Unemployment Policy: Unemployment, Underemployment and Labour Market Insecurity
In this chapter we argue that Australia’s labour market features too much unemployment, underemployment or associated forms of labour market insecurity. The later term implies a weak or tenuous connection to the labour force through underemployment or involuntary casual or part-time work and/or low wages or other manifestations of weakness visà- vis employers. The direct and indirect costs of such malfunctions in the labour market are reflected in a range of economic, social, health and other costs (Watts 2000; Saunders and Taylor 2002). Estimates of the costs of unemployment and underemployment range from $20 to $40bn per annum in Australia (Watts 2000). A good deal of social policy is directed to problems emanating from the labour market and its various malfunctions. Accordingly, a good way to minimize the need for expensive and often difficult social policy interventions is to try and organize the labour market so that it provides reasonable jobs for those that seek them.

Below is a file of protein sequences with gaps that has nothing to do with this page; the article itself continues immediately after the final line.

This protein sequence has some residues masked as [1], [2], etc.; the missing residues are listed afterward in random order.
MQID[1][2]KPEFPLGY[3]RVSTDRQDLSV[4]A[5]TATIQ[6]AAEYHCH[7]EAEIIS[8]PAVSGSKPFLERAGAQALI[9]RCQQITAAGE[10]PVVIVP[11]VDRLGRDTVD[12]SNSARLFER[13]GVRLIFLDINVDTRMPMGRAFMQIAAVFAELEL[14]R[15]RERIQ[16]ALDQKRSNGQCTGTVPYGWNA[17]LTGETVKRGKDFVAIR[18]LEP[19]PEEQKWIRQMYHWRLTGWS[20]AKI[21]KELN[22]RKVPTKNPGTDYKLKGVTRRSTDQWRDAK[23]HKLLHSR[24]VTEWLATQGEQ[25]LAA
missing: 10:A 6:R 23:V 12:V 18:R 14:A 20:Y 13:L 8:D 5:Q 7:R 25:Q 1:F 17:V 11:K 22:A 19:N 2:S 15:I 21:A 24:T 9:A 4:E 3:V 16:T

(This abstract was borrowed from another version of this item.)
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- William F. Mitchell & Martin J. Watts, 1997. "The Path to full Employment," Australian Economic Review, The University of Melbourne, Melbourne Institute of Applied Economic and Social Research, vol. 30(4), pages 436-443.
- Fred Argy, 2005. "An Analysis Of Joblessness In Australia," Economic Papers, The Economic Society of Australia, vol. 24(1), pages 75-96, March.
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